The second place I looked was the Sennheiser website. This was because I already had one of headphone products, a Sennheiser GAME ONE, which was essentially one of their open headphones with a mic attached to it. As the model name suggests, it was targeted at a gaming use case which is what I used it for. More specifically I used the mic for voice communications when playing video games. While these were open back they were comfortable enough for regular usage so that was a promising sign.
Upon further browsing, I came by the Sennheiser HD 300 Pro in their pro audio section. It advertised all my requirements right up front and the price point was reasonable for a headphone of this calibre from Sennheiser so I pulled the trigger on the purchase directly via Sennheiser’s website.
They arrived on the 4th of May and I’ve been using them ever since. Let’s get into the specifics. I am going to start by talking about physical aspects like the build quality and the comfort.
Straight out of the box this headphone looked like it was well designed and the material felt sturdy. They aren’t particularly heavy but not very lightweight either, it felt just the right weight.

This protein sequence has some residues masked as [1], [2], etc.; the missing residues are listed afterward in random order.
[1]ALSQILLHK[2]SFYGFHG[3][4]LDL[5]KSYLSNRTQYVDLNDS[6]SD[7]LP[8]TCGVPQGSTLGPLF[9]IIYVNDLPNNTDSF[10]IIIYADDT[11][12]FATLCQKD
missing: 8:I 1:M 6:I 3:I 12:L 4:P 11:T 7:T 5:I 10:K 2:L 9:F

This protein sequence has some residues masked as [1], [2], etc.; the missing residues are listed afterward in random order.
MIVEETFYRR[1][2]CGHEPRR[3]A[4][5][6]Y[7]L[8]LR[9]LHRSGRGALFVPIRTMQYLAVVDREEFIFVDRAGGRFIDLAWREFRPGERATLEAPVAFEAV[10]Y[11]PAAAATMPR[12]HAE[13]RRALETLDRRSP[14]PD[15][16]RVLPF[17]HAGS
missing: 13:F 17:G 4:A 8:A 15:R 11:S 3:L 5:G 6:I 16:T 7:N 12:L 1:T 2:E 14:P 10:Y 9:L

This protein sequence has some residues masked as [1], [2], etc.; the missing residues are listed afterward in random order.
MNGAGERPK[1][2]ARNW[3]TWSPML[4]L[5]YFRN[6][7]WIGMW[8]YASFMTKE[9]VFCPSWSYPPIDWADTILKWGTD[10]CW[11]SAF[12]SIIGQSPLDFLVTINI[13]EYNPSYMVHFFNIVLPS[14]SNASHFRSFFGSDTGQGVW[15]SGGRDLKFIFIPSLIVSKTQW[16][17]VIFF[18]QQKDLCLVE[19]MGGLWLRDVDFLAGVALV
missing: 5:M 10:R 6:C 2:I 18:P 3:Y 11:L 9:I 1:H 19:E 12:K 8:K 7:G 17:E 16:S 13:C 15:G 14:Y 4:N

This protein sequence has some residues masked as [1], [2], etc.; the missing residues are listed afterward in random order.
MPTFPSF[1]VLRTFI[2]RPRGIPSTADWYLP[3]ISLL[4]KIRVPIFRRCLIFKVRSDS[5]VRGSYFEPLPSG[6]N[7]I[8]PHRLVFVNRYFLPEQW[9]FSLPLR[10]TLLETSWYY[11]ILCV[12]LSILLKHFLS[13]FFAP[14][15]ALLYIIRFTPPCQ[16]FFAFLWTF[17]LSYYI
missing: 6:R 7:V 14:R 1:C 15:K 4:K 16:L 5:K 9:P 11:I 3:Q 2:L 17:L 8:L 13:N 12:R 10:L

The headphone comes with a 1.5m cable with a 3.5mm jack at the end which is adequate for my needs. Sennheiser also provide a 1/4″ adapter jack if you have one of those audio output ports to plug into. I don’t but I think that’s a nice touch.
The other end is screwed into the left side of the headphone with T10/TX9 screws and looks like a proprietary Sennheiser interface of some kind. So these are replaceable but I would imagine you would have to buy the replacement from Sennheiser and also have the right screwdrivers. The ear cushions and the headband padding also seem to be replacement from a glance at the quick guide documentation provided in the box.
Now, let’s talk about the comfort factor of these headphones. Immediately after readjusting the headband sides to the right amounts and putting these on I realized they were just perfect from a comfort perspective. The headband cushions made it so that the headphones rested comfortable up top. The clamping force onto my ears from the pads was just right. To confirm that they would be comfortable for long periods of usage I spent most of yesterday and today with them on with no discomfort. So, kudos Sennheiser this particular aspect was exactly as advertised and I am very glad it is.